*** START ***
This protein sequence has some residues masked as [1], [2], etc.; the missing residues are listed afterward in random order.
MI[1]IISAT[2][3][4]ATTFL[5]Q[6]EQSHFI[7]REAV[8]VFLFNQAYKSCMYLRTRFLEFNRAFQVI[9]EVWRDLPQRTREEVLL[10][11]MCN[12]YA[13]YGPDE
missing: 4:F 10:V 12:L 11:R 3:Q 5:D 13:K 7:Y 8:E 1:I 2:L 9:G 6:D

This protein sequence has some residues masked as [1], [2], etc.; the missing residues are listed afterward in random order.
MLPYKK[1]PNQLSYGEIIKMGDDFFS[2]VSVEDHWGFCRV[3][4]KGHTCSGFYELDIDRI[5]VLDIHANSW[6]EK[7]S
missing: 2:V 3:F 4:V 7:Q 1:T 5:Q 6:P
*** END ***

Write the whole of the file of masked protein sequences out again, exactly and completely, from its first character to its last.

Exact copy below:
This protein sequence has some residues masked as [1], [2], etc.; the missing residues are listed afterward in random order.
MI[1]IISAT[2][3][4]ATTFL[5]Q[6]EQSHFI[7]REAV[8]VFLFNQAYKSCMYLRTRFLEFNRAFQVI[9]EVWRDLPQRTREEVLL[10][11]MCN[12]YA[13]YGPDE
missing: 4:F 10:V 12:L 11:R 3:Q 5:D 13:K 7:Y 8:E 1:I 2:L 9:G 6:D

This protein sequence has some residues masked as [1], [2], etc.; the missing residues are listed afterward in random order.
MLPYKK[1]PNQLSYGEIIKMGDDFFS[2]VSVEDHWGFCRV[3][4]KGHTCSGFYELDIDRI[5]VLDIHANSW[6]EK[7]S
missing: 2:V 3:F 4:V 7:Q 1:T 5:Q 6:P